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Film / Hearts of the World

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Hearts of the World is a 1918 film directed by D. W. Griffith. It stared Lillian Gish, Lillian Gish's sister Dorothy Gish, and Robert Harron.

The Girl (Lillian Gish) and the Boy (Robert Harron) are two young lovers who, despite both being American, both live in a small town in northeastern France. The presence of the Little Disturber (Dorothy Gish), a tomboyish sort with a hankering for the Boy, briefly threatens to disrupt their relationship, but the Girl and the Boy get past it and get engaged to be married.

Unfortunately the wedding of the Girl and the Boy is scheduled for early August, 1914. World War I intervenes, and the Boy volunteers to fight for his adopted homeland. The French make a brave stand but are soon forced into retreat, and the Germans take possession of the little village. The Girl's mother and the Boy's father are both killed by shelling. The Germans in the village conduct themselves like stereotypical rapacious Huns. One, a particularly loathesome officer named Von Strohm, lusts after the Girl.


Hearts of the World came about as a direct result of the British government hiring D.W. Griffith to make a pro-Allied film that would encourage American intervention in the war. By the time production started the United States had already declared war on Germany, but the film went ahead anyway, and it is a not-at-all subtle Propaganda Machine. The protagonists are Americans for no other reason than to show Americans volunteering to fight for France. Griffith, who was very anti-war, later regarded this film as an Old Shame.

Erich von Stroheim has a small part as a German officer (but not "Von Strohm", the main villain). Noël Coward has an even smaller part, one scene as a village youth pushing a wheelbarrow.



  • Almost Dead Guy: After the Girl stabs a German soldier In the Back and the Boy then shoots him, they think that he is safely dead. But he isn't quite dead yet, getting up and staggering down the stairs to the ground floor of the inn, thus alerting Von Strohm to the Boy's presence upstairs.
  • Attempted Rape: Von Strohm is about to rape The Girl when he's called away by a superior officer.
  • Battle in the Rain: The Boy infiltrates the German trenches and kills a couple of German officers during a heavy rainstorm.
  • Bavarian Fire Drill: The Boy leans on this when he is skulking around behind enemy lines in a German officer's uniform. When a sentry challenges him, the Boy calls him out for smoking while on duty, and is allowed to pass undisturbed.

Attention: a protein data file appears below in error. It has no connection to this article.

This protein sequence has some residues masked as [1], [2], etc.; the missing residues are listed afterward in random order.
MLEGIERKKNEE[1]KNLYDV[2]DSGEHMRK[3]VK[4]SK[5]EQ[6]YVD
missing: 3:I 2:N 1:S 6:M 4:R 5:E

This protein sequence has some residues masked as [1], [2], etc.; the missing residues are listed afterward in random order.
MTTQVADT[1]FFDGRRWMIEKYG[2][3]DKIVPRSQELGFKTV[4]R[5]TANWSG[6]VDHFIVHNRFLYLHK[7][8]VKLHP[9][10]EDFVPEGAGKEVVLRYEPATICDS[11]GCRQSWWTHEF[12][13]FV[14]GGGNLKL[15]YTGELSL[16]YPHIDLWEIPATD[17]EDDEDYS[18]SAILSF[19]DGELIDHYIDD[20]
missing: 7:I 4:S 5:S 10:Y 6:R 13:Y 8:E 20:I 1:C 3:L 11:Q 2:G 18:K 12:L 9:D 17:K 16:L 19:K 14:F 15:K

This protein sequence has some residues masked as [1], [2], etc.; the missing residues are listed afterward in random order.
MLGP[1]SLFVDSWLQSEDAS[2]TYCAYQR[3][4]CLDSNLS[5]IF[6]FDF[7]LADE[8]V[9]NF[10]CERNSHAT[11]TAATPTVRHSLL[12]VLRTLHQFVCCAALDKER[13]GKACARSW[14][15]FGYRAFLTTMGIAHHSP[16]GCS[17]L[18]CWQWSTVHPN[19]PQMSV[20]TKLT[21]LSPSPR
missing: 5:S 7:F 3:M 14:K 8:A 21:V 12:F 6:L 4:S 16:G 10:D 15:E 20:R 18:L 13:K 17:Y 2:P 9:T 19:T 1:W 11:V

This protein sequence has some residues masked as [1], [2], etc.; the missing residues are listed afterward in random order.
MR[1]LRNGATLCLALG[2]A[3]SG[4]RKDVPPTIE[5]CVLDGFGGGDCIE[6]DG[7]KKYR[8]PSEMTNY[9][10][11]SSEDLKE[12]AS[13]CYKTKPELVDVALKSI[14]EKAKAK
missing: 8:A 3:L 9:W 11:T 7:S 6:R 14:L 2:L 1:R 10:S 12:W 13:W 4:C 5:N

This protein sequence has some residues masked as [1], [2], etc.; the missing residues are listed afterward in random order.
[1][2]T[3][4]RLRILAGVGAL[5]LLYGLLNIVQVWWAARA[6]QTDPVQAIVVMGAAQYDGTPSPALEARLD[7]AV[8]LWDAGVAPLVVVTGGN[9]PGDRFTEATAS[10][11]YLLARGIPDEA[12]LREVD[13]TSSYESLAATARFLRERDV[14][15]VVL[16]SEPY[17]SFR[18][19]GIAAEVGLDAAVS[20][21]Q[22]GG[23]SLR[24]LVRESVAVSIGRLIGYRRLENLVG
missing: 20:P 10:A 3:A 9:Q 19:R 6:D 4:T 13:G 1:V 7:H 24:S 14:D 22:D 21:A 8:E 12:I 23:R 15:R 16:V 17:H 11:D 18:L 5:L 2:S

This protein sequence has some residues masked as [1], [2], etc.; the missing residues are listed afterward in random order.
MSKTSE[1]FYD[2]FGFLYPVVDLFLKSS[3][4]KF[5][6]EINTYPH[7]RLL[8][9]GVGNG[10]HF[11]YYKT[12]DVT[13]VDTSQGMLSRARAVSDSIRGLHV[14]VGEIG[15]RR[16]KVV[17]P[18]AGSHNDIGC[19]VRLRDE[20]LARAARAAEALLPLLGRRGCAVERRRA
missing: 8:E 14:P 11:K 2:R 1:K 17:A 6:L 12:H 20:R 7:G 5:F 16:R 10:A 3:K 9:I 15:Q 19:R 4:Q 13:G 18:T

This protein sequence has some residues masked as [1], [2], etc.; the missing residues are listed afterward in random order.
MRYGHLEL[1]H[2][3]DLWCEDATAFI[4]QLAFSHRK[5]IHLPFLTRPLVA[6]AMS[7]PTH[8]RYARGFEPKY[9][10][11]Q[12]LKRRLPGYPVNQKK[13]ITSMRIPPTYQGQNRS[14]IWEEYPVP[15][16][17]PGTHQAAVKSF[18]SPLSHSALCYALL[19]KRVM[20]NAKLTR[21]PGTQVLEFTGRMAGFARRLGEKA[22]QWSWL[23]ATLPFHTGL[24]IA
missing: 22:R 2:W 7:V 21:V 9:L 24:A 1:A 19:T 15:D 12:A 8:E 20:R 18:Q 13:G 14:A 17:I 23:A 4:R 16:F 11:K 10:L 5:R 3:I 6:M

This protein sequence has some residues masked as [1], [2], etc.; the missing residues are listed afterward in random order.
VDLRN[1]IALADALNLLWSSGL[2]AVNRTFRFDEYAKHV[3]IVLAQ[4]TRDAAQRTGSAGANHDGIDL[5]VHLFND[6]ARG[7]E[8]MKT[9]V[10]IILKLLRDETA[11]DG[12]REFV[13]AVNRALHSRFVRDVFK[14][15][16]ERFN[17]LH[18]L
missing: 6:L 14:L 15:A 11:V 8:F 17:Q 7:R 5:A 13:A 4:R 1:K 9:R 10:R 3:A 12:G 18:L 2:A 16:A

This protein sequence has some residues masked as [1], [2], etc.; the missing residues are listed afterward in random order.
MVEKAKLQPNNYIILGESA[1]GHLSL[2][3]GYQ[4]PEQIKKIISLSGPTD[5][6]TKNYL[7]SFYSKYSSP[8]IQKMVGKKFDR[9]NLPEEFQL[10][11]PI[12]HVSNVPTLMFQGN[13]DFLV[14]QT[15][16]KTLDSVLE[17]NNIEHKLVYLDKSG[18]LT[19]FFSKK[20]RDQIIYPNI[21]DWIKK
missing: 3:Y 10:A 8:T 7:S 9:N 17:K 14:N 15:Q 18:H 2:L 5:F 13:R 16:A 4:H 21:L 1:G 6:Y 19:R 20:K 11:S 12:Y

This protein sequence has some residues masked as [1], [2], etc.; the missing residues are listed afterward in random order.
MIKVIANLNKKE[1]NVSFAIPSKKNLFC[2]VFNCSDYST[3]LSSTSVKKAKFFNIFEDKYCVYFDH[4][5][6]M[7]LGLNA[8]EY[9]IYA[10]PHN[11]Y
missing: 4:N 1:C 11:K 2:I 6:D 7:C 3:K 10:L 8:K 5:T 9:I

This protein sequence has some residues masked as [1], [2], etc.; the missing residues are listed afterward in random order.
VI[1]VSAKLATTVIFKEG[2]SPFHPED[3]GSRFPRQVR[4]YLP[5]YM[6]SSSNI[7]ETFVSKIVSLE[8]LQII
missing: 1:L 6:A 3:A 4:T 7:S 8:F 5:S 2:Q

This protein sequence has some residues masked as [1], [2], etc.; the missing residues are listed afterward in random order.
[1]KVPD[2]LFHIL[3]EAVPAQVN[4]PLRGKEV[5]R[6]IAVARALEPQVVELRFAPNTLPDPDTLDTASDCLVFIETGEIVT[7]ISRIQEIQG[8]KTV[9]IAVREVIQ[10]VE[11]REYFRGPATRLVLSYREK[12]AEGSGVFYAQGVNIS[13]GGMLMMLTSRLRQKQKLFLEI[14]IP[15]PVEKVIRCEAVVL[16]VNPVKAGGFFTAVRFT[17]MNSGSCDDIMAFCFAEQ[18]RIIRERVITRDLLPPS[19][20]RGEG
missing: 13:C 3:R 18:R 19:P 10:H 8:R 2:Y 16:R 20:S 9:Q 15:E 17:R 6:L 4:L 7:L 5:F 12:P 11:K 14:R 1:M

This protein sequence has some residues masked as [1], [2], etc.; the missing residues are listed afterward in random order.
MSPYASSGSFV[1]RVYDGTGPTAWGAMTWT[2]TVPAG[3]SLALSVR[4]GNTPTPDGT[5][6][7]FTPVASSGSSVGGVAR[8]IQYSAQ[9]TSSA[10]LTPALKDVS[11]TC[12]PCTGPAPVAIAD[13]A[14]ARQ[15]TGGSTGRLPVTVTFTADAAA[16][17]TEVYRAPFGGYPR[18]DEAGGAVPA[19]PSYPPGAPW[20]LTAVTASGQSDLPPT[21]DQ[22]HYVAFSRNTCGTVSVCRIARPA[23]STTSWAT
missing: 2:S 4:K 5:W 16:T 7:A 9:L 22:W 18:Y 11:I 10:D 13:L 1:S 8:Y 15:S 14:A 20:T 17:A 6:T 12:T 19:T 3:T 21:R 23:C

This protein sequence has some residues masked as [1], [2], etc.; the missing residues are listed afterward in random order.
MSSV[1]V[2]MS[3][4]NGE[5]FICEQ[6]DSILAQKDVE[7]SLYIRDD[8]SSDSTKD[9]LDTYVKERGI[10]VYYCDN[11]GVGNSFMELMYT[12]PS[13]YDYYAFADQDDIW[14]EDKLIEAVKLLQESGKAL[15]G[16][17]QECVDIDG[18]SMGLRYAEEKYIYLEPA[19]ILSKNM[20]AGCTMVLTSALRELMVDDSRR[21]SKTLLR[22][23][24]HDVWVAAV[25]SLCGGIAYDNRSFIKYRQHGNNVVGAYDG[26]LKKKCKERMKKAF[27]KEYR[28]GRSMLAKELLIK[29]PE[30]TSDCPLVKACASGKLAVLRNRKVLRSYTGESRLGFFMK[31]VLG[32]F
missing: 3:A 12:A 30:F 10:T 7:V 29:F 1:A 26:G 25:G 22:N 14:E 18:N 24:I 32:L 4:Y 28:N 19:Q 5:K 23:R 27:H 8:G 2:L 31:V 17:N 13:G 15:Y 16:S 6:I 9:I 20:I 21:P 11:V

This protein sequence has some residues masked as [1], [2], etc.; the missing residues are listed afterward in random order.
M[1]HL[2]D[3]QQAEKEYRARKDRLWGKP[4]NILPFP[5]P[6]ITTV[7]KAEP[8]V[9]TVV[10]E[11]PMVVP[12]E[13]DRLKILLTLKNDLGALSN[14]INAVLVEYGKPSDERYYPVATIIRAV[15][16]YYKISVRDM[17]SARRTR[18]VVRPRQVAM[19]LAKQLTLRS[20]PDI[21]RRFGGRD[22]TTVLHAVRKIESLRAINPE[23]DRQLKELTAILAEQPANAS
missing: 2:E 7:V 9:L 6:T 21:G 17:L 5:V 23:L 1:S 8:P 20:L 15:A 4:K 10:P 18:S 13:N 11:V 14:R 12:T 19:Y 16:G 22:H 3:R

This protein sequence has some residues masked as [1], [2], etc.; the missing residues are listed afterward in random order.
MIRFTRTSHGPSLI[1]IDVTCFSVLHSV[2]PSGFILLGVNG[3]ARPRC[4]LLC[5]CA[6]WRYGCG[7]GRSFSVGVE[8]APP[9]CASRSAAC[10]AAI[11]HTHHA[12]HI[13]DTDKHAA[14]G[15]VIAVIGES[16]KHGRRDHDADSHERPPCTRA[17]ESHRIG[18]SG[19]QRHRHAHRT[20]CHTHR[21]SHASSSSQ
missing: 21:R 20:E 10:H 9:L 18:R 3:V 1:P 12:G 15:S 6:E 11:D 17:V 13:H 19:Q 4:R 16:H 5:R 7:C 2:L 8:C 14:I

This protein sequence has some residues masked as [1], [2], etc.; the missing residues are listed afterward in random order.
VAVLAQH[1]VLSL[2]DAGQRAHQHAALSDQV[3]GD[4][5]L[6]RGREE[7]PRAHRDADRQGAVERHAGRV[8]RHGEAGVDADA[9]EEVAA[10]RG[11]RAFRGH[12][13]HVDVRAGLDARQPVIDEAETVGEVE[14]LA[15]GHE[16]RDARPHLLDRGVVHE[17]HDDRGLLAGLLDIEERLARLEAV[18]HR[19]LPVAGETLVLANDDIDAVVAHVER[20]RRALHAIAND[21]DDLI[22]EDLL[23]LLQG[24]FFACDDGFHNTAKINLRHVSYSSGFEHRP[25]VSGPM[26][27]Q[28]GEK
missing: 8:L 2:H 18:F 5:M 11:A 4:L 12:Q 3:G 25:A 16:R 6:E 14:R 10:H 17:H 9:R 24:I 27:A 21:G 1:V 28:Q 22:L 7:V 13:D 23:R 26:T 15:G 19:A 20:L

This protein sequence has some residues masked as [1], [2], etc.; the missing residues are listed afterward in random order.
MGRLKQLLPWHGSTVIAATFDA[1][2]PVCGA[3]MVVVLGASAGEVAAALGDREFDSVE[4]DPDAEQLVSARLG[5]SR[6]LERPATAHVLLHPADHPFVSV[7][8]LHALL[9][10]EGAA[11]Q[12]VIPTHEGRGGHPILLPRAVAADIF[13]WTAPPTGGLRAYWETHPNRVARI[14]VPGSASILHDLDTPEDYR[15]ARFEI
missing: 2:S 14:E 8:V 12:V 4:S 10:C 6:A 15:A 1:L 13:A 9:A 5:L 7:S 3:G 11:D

• Beta Couple: After the Little Disturber is rejected by the Boy, she latches on to Monsieur Cuckoo, a goofy-looking young man who had previously been admiring her.
  • Blood from the Mouth: The Girl's mother has this after she staggers into a basement shelter, having taken a shell fragment in the guts. She dies soon thereafter.
  • The Cameo: Griffith's prologue includes a shot of Griffith meeting PM David Lloyd George outside 10 Downing Street in London.
  • Creator Cameo: The film starts with a brief prologue that shows Griffith in France shooting film in the trenches, then meeting Prime Minister Lloyd George in London.
  • Foreshadowing: A German soldier decides to be a total creep and scare the Little Disturber by showing her how he could activate a grenade and throw it at her. At the end of the film, the Little Disturber saves the Boy and Girl by getting ahold of a grenade, activating it just like the soldier showed her, and chucking it at the German soldiers who are about to bust down a door and kill the Boy and Girl.
  • Half the Man He Used to Be: One quick cutaway shot shows the Boy's father, lying in the street, neatly cut in half at the waist by a German shell.
  • Heroic BSoD: "The mind of the simple soul broken by shell and terror." After the shelling and her mother's death, the Girl loses it for a while. She gathers up her wedding dress and staggers around town, thinking she will meet the Boy for their wedding.
  • Historical Domain Character: Kaiser Wilhelm briefly pops up, plotting world conquest. Another scene has PM Herbert Asquith, Lloyd George, foreign minister Edward Grey, and Winston Churchill waiting out the final moments before expiration of the British ultimatum.
  • Incorruptible Pure Pureness: Griffith's heroines were always pure and sweet, but this film takes it Up to Eleven when the Girl kneels at her bed and prays "Please make me so nice and good that Boy will love me forever and ever."
  • Ironic Name: The Main Street in the sleepy little village is called "Rue de la Paix"—"Peace Street".
  • Might Makes Right: "Might alone makes right", says Von Strohm the monstrous German officer when someone suggests that justice makes right.
  • Neutral Female: Played straight and then averted. The Boy is engaged in a life-or-death grappling match with a German soldier. The Girl is off to the side cowering in true Neutral Female style, until she remembers that she has a big butcher knife, that she's been carrying ever since Von Strohm almost raped her. She then stabs the German soldier in the back.
  • No Name Given: The Girl, the Boy, the Little Disturber.
  • Scenery Gorn: Many shots showing the bombed-out ruins of what was once a lovely little French village.
  • Street Performer: The Little Disturber is working as one in the village before the war starts. After the Germans sweep through and she's stuck behind enemy lines, she starts waitressing at the inn.
  • A Taste of the Lash: One of the cartoonishly villainous Germans whips the poor Girl after she is too frail and week to lift a heavy bucket of potatoes into a cart.

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